Mussoorie Water History

The most basic necessity of a township

  Water is the most basic necessity of us humans. Many Civilizations have risen and vanished due to the changes in the water geography.  The present Landour and Mussoorie, the twin towns which later merged, saw their inception in circa 1825. Primarily a British town where most of the Houses were built near a Spring. Water was in abundance, but the terrains were tough for agriculture. Hence prior to the British occupancy, the region was used by the adjoining Villages for livestock grazing in the hot Summer months. The early residents obtained their water manually from the various springs that were to be found usually at a level somewhat below that on which the houses were built. The water was carried to the houses on Mule back...

Pani, Pahar – Guardian Article

Sacred, Life Affirming and Disappearing

Published in the Guardian on December 27th, 2017 – LINK HERE Rapid urbanisation, dwindling groundwater reserves and changing rain patterns are driving a water crisis in the lower Himalayas of India and Nepal.  Photojournalist Toby Smith took part in a research project charting the shifting demands on this fragile landscape Photographs by Toby Smith/University of Cambridge Text by Professor Bhaskar Vira and Eszter Kovacs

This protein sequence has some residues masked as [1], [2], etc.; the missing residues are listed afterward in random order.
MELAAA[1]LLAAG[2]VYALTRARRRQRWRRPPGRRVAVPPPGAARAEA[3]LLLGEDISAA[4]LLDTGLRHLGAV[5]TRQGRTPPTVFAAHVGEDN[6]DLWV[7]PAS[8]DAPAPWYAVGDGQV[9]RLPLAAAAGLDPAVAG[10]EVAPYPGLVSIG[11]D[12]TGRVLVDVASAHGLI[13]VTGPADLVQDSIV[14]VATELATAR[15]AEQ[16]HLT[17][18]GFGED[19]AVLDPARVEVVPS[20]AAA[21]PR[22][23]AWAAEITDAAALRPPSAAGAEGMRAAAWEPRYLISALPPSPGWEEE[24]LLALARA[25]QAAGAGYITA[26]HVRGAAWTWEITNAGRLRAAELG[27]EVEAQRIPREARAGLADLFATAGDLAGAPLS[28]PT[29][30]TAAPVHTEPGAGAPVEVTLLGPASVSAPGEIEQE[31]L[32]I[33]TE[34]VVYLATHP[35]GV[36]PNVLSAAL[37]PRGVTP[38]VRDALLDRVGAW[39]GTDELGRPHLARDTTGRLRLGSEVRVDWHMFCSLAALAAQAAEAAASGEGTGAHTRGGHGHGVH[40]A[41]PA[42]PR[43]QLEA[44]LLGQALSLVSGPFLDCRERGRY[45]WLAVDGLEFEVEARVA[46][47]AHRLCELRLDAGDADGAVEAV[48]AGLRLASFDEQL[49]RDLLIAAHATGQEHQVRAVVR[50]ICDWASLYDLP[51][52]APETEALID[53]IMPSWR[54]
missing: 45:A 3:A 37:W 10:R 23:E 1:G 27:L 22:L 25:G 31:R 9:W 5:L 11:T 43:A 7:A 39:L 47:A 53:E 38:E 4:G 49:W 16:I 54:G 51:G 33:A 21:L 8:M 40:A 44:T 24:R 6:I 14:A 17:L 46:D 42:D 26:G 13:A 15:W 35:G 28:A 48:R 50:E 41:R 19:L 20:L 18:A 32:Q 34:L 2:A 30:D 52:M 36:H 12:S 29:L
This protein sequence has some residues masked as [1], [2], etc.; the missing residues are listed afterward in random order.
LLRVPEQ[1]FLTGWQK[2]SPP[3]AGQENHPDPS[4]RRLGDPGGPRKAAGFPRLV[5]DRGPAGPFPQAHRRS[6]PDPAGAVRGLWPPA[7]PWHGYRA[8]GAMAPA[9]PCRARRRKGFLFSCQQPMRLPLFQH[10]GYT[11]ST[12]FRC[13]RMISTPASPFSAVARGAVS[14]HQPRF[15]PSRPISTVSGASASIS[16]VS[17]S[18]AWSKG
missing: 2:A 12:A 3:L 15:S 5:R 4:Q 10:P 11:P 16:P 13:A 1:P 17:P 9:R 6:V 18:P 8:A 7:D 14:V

Dhobi Ghat

Laundry services

  The Dhobighat community downstream of Mussoorie provides laundering services to the upstream town’s schools, hotels and government institutions. Washing is done along a natural stream which flows through the settlement, first inhabited by the dhobi (washing) community over 80 years ago. The livelihood of the dhobi community depends on clean, fast-running water. In recent times, they have been asked by local government to “share” their stream with other nearby settlements. This has given rise to a decline in water flow to the community, as well a breakdown in communal water-collection activities, disrupting both physical flows and social interactions. With youth out-migration and the advent of mechanised washing machines, the demand for washing services is declining, so these livelihoods look increasingly vulnerable.